Accountants: Make working from home work for you

Published · 3 min read

Many bookkeepers and accountant practitioners choose to be based at home. There are many reasons for doing so: it can make family life and childcare easier, it saves money on renting an office, avoids a daily commute and it can allow for a more flexible working environment.

If you are trading as a sole practitioner, it makes financial sense. There are pros and cons to working from a home office but here are a few helpful hints on how it can work for you.

Create a defined workspace

Setting up a ‘proper’ office space is vital in helping you work from home effectively. Balancing a laptop on a sofa with This Morning on in the background isn’t ideal and you won’t be concentrating as well as you could be in a quieter space.

Having a room designated as your office space means you will find it easier to mentally switch into work mode, as it subconsciously reinforces the notion that you are there to work. It also provides separation from the rest of your home when you have finished work for the day.

Keep to a schedule

When you are working from home, there is no one to keep an eye on what you’re doing and what time you start. It’s important to instil the discipline to stick to a regular routine, as the temptation to start work later in the day means you could soon fall into a bad routine. Yes, a lie-in may seem like a good idea, but being available early enough for clients to contact you is crucial to your business.

Scheduling early morning meetings and calls will mean that you are ready to meet work commitments, and pencilling in tasks that you tend to put off means that you can get them out of the way early in the day. Try not to alter your schedule unless it’s absolutely necessary, as these changes can become habitual meaning you are less likely to keep to a timetable.

Take a break

When you are left to your own devices, you can find yourself so engrossed in what you are doing that you can zone out and forget to take a proper break. Working in a shared office environment means you have natural interruptions going on around you, but this is far less likely if you work on your own. Building in set breaks as well as at least 30 minutes for lunch gives you the opportunity to stretch your legs and let your brain refresh.

Looking the part

You might think that you now have the freedom to dispense with a ‘working wardrobe’ and you can just wear tracksuit bottoms and a T-shirt as no one will see you, but don’t become too slovenly. Again, it is about psychologically preparing yourself for a role. If you don’t dress the part, it’s more difficult to act the part. Dressing too casually can detract from your professional persona, and make you feel lazy and lethargic. Going through your usual morning routine as if you were going to an office helps put you in that work mode mentally.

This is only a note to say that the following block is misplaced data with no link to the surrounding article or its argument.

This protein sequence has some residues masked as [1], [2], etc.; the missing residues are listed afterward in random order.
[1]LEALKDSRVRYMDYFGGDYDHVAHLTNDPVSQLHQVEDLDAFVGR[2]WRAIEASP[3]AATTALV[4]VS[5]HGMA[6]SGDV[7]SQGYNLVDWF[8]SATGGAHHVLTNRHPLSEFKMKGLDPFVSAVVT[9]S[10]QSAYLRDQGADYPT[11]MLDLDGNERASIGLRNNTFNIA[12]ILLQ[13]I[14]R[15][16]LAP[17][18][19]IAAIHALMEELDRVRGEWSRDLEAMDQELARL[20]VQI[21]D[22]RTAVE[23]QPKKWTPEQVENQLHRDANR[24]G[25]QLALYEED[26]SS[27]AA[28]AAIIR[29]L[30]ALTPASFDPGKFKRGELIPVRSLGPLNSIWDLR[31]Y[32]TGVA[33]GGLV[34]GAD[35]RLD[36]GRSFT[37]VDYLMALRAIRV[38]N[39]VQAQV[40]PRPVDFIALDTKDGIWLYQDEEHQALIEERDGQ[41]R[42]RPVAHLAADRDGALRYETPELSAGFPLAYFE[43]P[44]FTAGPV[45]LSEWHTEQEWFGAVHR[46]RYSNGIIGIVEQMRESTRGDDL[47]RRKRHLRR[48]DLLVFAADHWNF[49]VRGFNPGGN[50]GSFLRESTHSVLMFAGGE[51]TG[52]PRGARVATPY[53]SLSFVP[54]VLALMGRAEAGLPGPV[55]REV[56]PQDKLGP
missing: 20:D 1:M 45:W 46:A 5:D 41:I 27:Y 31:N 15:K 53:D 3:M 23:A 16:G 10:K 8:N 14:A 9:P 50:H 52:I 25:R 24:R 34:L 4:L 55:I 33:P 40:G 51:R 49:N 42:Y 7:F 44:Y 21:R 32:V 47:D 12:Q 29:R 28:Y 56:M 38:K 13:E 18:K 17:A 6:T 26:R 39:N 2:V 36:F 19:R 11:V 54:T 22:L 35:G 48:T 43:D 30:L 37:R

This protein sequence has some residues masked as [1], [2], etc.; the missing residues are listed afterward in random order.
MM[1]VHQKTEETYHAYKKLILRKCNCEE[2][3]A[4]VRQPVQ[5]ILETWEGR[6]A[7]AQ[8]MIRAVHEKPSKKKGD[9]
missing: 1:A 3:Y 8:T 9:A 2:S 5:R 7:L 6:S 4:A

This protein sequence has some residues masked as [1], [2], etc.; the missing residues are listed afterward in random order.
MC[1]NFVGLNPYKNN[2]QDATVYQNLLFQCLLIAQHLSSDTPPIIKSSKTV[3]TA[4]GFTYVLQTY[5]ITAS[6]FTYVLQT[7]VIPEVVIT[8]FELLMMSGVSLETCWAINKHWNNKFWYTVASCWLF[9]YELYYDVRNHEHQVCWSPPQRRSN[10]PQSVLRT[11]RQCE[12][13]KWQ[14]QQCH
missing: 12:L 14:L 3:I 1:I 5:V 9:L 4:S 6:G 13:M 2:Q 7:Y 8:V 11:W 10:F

Making the effort with communication

One of the main things that people say they miss when they start working from home is the company of colleagues. It might be great to get away from the office politics, but at times it can be quite isolating. In theory, people are only on the end of a phone line or email, but simple banter about last night’s football game, or a second opinion on something you are working on can be taken for granted when working within an office environment.

Sometimes, you could even go through the whole day without actually speaking to another person, so it’s up to you to make more of an effort to feel part of the working world. Instead of sending an email over to someone, pick the phone up. Try and get out every so often, and visit clients who live in the vicinity. Not only will it keep you in touch with the real world, it will improve relationships with clients as you get to know them and their businesses better.

Consider working online

Working online allows you to work across multiple devices and locations giving you the opportunity to work from the local café if you fancy a change of scene, or working onsite at your client’s business. By using accounting software that offers you flexible 24/7 customer support, for example, you can also work outside of normal working hours to give your working day even more agility.

Get rid of distractions

Clear your working space of any clutter and distractions so that you can stay focused on your workload. Start the day with a ‘to-do’ list to help you stay on track. Finally, for all the benefits there are to working from home, the most important thing to remember is this: the moment you catch yourself having a conversation with your alter ego, you know it’s time to get a dog!

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